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By all accounts, they are all not exhibiting severe symptoms. They will recover. And while there is a fair question about how NBA teams have gotten tests while the general public is struggling to get access, players can be “super spreaders” because of how much they travel around the country.
Halting the NBA season was a necessity. It should be clear by how pervasive the disease has become within the league.
The whole sports world came to a stop when the NBA officially shut its doors. The league is trying to do its part to slow the spread. They will close practice and training facilities on Friday across the league. Players will be on their own, likely at home, to stay ready for whenever the season opens up again.
Government and health officials are promoting social distancing for everyone. Trying to choke off the spread of the disease by keeping it from spreading from person to person. Bringing back large gatherings like a NBA game will be the last thing that happens.
But this is all tough for a sports fan. Playing NBA 2K can only do so much. And while there are a ton of options for watching TV, it is not the same as watching basketball and the sport everyone loves. Let alone the team we all love.
Sports are meant to serve as a form of entertainment at the end of the day. For many, it is an escape from a sometimes dark world. It is something to look forward to at the end of the day — a simple drama with low stakes but all the passion as if it did. That is a part of the beauty of sports and what draws us to it.
Sports are a way to distract from the problems from the real world. And that distraction is gone at a time when a lot of people need it most.
The news right now can be scary — nothing we as a society cannot overcome, but for most of us dealing with a pandemic of this magnitude is new.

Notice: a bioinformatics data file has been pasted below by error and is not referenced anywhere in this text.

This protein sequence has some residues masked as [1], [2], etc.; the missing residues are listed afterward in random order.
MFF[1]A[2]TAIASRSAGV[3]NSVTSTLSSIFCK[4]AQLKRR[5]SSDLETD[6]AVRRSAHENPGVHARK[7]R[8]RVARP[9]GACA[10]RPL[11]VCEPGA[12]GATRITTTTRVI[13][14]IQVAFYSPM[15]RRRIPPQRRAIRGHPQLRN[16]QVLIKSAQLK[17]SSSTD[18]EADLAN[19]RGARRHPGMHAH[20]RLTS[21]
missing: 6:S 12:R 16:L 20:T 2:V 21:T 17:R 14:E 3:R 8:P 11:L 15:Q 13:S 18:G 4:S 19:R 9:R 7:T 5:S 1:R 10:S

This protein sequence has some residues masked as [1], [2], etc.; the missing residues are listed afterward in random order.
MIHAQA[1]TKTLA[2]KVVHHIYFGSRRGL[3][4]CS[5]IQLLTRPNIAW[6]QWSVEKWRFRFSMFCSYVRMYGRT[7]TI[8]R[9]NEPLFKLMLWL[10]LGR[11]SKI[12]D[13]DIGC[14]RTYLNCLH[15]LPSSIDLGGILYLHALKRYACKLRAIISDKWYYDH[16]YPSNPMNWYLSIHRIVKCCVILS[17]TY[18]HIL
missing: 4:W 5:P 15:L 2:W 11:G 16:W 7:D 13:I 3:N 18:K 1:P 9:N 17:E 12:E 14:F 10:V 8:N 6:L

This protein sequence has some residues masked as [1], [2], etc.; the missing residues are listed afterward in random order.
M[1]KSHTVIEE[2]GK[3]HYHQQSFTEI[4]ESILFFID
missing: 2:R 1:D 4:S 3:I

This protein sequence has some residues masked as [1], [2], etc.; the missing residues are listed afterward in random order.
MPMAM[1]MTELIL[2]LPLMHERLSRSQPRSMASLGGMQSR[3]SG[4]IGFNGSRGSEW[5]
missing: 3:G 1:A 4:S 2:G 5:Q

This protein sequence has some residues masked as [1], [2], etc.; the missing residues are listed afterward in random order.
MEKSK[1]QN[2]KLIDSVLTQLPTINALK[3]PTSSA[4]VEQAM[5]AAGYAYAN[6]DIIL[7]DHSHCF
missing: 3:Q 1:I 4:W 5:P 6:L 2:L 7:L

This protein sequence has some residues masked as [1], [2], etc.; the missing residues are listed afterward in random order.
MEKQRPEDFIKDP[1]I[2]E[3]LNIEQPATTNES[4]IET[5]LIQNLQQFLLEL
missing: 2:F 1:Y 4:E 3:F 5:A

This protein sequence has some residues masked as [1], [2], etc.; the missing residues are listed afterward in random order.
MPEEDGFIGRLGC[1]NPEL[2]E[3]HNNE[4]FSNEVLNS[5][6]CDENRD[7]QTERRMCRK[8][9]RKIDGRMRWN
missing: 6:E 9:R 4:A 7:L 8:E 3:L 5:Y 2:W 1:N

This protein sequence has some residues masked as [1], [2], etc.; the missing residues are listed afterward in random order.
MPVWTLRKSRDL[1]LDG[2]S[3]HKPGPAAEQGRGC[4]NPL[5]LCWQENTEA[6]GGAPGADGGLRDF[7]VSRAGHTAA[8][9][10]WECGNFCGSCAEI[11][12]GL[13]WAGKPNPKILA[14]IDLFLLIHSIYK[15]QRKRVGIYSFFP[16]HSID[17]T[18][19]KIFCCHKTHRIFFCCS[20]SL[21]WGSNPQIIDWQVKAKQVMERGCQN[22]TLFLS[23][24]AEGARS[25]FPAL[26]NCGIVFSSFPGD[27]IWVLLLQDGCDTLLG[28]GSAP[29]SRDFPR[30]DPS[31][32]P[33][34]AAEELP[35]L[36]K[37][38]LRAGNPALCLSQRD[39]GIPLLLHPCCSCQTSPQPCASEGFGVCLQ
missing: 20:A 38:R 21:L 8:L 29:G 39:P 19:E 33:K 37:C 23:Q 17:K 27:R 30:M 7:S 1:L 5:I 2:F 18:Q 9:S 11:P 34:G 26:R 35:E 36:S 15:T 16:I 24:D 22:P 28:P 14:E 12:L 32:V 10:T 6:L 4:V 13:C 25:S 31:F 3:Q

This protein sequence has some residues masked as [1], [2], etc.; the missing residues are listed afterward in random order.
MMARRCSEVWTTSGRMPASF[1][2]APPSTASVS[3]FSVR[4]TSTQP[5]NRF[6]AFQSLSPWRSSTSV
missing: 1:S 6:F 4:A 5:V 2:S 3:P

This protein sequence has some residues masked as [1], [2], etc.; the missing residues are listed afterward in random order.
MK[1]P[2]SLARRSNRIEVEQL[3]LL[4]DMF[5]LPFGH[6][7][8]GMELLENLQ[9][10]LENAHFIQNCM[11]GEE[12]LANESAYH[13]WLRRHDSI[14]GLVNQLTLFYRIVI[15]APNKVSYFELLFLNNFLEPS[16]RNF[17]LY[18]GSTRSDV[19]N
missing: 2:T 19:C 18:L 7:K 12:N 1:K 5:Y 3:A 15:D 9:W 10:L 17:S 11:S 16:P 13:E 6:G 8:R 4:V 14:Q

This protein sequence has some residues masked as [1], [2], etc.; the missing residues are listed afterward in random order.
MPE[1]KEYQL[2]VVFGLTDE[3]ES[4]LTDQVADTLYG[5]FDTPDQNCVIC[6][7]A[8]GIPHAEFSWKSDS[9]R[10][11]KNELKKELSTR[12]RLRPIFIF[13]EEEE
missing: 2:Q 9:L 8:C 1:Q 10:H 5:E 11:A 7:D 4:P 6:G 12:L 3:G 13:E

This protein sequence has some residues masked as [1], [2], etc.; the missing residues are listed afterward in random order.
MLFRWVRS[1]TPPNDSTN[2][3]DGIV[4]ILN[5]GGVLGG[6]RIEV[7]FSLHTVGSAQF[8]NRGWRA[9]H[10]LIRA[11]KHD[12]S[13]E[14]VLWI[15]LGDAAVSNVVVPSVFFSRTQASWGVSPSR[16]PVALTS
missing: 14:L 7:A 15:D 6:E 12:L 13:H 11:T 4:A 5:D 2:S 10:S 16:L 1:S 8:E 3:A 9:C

The sports leagues made the right choice halting their leagues. But there is an emptiness from them doing so. We all could use a little distraction. The uncertainty and unpredictability of live sports create drama that thrills even those who do not regularly watch sports.
There will be no replacing live sports and the feeling of not knowing the outcome. There are no games to play right now.
But having the Magic back on TV provided some comfort. It was good to hear David Steele and Jeff Turner and Dante Marchitelli calling a game again. It brought you back into the rhythm of the season and made everything feel normal again.
That has value in these odd times. Just to create a little feeling of normalcy.
There will be more Magic games to rewatch until the scheduled end of the season on April 15. There will be great memories to relive and enjoy. Having a Magic to watch roughly every other day will bring back the same rhythm of the season. The same anticipation and desire to watch the sport so many of us love again on a regular basis.
The anticipation for these moments will mimic the anticipation for the end of a game. And that will have to do for now.
Watching Magic basketball will provide some sense of normalcy as we all do our best to stay in and fight the spread of the coronavirus.
That is all sports can do right now for us. And we are thankful for it.
For more information about COVID-19, visit the CDC’s website or the website for your state’s Department of Health.